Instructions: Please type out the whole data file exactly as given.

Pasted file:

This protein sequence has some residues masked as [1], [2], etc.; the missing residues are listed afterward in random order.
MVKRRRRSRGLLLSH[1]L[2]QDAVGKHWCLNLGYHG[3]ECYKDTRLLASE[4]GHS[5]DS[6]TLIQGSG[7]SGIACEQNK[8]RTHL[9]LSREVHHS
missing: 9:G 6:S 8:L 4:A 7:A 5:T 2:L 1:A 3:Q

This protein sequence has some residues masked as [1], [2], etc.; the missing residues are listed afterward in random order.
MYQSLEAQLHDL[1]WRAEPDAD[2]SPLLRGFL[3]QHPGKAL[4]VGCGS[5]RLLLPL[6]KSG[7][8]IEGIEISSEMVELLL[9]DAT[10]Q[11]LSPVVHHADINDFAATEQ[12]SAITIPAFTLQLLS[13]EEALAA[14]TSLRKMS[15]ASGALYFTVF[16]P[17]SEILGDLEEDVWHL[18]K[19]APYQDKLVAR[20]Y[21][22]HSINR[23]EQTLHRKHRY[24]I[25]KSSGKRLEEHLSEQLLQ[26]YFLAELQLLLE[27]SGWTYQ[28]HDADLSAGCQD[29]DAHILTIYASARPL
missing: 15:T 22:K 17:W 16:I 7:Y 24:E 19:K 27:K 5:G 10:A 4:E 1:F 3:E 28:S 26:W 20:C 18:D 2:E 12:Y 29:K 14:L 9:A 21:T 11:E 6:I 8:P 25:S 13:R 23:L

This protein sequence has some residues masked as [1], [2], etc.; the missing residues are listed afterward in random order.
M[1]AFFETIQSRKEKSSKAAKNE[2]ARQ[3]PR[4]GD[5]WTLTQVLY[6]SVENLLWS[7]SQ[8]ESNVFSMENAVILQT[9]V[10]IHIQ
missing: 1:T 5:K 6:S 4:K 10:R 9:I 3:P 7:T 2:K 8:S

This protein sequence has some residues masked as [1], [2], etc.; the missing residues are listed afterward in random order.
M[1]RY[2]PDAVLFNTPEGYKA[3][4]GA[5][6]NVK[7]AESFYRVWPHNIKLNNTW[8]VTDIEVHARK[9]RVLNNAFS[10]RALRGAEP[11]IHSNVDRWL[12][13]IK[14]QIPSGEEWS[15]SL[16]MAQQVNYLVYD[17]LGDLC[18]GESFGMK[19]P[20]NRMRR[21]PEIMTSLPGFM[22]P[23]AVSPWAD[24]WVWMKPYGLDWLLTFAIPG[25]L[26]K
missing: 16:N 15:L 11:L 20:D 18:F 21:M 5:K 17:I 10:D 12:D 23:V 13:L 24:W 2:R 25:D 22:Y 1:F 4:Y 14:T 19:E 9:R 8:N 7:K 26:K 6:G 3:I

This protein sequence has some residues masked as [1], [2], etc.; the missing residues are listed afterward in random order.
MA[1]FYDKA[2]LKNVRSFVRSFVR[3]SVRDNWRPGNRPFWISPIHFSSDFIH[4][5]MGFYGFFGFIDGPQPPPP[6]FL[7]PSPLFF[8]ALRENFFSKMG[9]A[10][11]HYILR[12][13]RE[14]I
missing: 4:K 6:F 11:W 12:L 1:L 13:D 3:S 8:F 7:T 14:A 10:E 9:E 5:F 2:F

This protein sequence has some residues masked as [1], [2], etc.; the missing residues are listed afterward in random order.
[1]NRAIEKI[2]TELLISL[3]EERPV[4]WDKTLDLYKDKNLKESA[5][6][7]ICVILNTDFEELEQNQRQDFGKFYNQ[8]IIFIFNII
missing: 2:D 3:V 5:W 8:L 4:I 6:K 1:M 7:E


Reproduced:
This protein sequence has some residues masked as [1], [2], etc.; the missing residues are listed afterward in random order.
MVKRRRRSRGLLLSH[1]L[2]QDAVGKHWCLNLGYHG[3]ECYKDTRLLASE[4]GHS[5]DS[6]TLIQGSG[7]SGIACEQNK[8]RTHL[9]LSREVHHS
missing: 9:G 6:S 8:L 4:A 7:A 5:T 2:L 1:A 3:Q

This protein sequence has some residues masked as [1], [2], etc.; the missing residues are listed afterward in random order.
MYQSLEAQLHDL[1]WRAEPDAD[2]SPLLRGFL[3]QHPGKAL[4]VGCGS[5]RLLLPL[6]KSG[7][8]IEGIEISSEMVELLL[9]DAT[10]Q[11]LSPVVHHADINDFAATEQ[12]SAITIPAFTLQLLS[13]EEALAA[14]TSLRKMS[15]ASGALYFTVF[16]P[17]SEILGDLEEDVWHL[18]K[19]APYQDKLVAR[20]Y[21][22]HSINR[23]EQTLHRKHRY[24]I[25]KSSGKRLEEHLSEQLLQ[26]YFLAELQLLLE[27]SGWTYQ[28]HDADLSAGCQD[29]DAHILTIYASARPL
missing: 15:T 22:K 17:W 16:I 7:Y 24:E 19:K 27:K 5:G 10:A 4:E 1:F 3:E 28:S 26:W 20:C 18:D 2:E 12:Y 29:K 14:L 9:A 21:T 11:E 6:I 8:P 25:S 13:R 23:L

This protein sequence has some residues masked as [1], [2], etc.; the missing residues are listed afterward in random order.
M[1]AFFETIQSRKEKSSKAAKNE[2]ARQ[3]PR[4]GD[5]WTLTQVLY[6]SVENLLWS[7]SQ[8]ESNVFSMENAVILQT[9]V[10]IHIQ
missing: 1:T 5:K 6:S 4:K 10:R 9:I 3:P 7:T 2:K 8:S

This protein sequence has some residues masked as [1], [2], etc.; the missing residues are listed afterward in random order.
M[1]RY[2]PDAVLFNTPEGYKA[3][4]GA[5][6]NVK[7]AESFYRVWPHNIKLNNTW[8]VTDIEVHARK[9]RVLNNAFS[10]RALRGAEP[11]IHSNVDRWL[12][13]IK[14]QIPSGEEWS[15]SL[16]MAQQVNYLVYD[17]LGDLC[18]GESFGMK[19]P[20]NRMRR[21]PEIMTSLPGFM[22]P[23]AVSPWAD[24]WVWMKPYGLDWLLTFAIPG[25]L[26]K
missing: 16:N 15:L 11:L 20:D 18:F 21:M 5:K 17:I 10:D 12:D 23:V 13:L 24:W 2:R 25:D 22:Y 1:F 4:Y 14:T 19:E 9:R 8:N 7:K 26:K 6:G 3:I

This protein sequence has some residues masked as [1], [2], etc.; the missing residues are listed afterward in random order.
MA[1]FYDKA[2]LKNVRSFVRSFVR[3]SVRDNWRPGNRPFWISPIHFSSDFIH[4][5]MGFYGFFGFIDGPQPPPP[6]FL[7]PSPLFF[8]ALRENFFSKMG[9]A[10][11]HYILR[12][13]RE[14]I
missing: 4:K 6:F 11:W 12:L 1:L 13:D 3:S 8:F 7:T 14:A 10:E 9:E 5:F 2:F

This protein sequence has some residues masked as [1], [2], etc.; the missing residues are listed afterward in random order.
[1]NRAIEKI[2]TELLISL[3]EERPV[4]WDKTLDLYKDKNLKESA[5][6][7]ICVILNTDFEELEQNQRQDFGKFYNQ[8]IIFIFNII
missing: 2:D 3:V 5:W 8:L 4:I 6:K 1:M 7:E